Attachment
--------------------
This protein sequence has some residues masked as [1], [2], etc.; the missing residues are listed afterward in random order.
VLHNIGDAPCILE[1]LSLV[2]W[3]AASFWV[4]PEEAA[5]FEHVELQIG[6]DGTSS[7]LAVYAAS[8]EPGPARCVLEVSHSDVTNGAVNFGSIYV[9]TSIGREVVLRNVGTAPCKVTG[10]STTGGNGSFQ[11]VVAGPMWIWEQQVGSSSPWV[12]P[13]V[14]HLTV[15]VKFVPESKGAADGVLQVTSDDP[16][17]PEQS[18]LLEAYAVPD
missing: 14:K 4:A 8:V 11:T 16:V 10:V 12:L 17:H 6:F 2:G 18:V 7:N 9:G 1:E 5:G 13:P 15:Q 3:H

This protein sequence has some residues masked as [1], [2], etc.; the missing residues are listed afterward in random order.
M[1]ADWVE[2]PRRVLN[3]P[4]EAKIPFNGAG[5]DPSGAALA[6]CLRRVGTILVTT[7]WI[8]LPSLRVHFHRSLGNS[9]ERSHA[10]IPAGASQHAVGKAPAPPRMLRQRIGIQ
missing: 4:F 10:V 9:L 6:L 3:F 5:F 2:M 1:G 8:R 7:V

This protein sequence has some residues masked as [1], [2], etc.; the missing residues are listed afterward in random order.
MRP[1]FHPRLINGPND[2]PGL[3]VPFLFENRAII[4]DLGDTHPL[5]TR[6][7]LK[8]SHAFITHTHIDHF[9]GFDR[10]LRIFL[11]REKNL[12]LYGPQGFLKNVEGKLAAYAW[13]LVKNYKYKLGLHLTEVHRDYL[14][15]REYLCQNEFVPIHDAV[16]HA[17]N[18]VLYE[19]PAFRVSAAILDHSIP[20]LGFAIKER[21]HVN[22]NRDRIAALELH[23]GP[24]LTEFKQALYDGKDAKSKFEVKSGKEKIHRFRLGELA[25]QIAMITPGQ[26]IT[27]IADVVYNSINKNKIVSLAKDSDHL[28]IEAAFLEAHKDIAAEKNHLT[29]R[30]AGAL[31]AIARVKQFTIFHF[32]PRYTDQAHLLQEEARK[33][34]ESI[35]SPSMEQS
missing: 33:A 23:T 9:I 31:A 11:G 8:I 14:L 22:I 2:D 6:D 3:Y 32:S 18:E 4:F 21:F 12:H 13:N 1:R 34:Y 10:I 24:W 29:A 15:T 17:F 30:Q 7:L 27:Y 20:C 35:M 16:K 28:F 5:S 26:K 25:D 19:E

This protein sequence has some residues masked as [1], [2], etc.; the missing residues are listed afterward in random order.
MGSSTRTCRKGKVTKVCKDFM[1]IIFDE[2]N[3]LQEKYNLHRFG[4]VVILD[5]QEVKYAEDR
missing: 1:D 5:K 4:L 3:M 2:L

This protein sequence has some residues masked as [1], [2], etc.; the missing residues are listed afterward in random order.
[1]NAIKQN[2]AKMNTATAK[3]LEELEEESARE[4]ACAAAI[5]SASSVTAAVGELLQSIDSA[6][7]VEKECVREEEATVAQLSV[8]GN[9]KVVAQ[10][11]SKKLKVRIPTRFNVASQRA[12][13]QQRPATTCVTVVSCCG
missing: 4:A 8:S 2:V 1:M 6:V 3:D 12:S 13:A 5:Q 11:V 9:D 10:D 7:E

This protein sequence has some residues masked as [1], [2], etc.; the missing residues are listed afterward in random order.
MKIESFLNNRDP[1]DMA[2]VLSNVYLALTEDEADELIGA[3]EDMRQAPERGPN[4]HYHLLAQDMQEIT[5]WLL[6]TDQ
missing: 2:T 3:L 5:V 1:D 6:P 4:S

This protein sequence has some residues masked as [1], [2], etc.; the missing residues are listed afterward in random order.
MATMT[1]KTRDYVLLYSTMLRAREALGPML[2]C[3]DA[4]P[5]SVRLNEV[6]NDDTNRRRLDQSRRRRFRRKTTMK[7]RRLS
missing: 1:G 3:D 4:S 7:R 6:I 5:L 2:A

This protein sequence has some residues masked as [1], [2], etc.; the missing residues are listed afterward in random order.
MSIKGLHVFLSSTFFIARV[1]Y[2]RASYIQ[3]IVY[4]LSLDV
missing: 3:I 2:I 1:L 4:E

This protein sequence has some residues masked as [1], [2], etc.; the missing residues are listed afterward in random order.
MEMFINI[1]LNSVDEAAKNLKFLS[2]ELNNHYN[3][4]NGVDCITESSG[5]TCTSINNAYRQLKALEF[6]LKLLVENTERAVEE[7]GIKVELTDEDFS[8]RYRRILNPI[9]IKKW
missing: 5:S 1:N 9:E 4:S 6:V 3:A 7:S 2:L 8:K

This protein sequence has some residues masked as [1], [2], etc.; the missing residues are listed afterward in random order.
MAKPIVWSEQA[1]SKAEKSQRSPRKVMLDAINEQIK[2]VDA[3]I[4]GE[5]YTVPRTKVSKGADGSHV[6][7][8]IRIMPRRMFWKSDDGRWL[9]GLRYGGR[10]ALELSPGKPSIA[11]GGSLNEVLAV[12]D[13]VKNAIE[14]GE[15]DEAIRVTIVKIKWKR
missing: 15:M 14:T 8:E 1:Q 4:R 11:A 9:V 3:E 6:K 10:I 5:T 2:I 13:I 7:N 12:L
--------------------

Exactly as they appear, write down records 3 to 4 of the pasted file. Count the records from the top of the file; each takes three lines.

This protein sequence has some residues masked as [1], [2], etc.; the missing residues are listed afterward in random order.
MRP[1]FHPRLINGPND[2]PGL[3]VPFLFENRAII[4]DLGDTHPL[5]TR[6][7]LK[8]SHAFITHTHIDHF[9]GFDR[10]LRIFL[11]REKNL[12]LYGPQGFLKNVEGKLAAYAW[13]LVKNYKYKLGLHLTEVHRDYL[14][15]REYLCQNEFVPIHDAV[16]HA[17]N[18]VLYE[19]PAFRVSAAILDHSIP[20]LGFAIKER[21]HVN[22]NRDRIAALELH[23]GP[24]LTEFKQALYDGKDAKSKFEVKSGKEKIHRFRLGELA[25]QIAMITPGQ[26]IT[27]IADVVYNSINKNKIVSLAKDSDHL[28]IEAAFLEAHKDIAAEKNHLT[29]R[30]AGAL[31]AIARVKQFTIFHF[32]PRYTDQAHLLQEEARK[33][34]ESI[35]SPSMEQS
missing: 33:A 23:T 9:I 31:A 11:G 8:I 14:L 22:I 2:D 6:D 3:Y 32:S 18:E 4:F 21:F 12:H 13:N 1:R 34:Y 10:I 24:W 29:A 15:T 17:F 30:Q 7:L 27:Y 20:C 35:M 16:K 28:F 5:S 26:K 25:D 19:E

This protein sequence has some residues masked as [1], [2], etc.; the missing residues are listed afterward in random order.
MGSSTRTCRKGKVTKVCKDFM[1]IIFDE[2]N[3]LQEKYNLHRFG[4]VVILD[5]QEVKYAEDR
missing: 1:D 5:K 4:L 3:M 2:L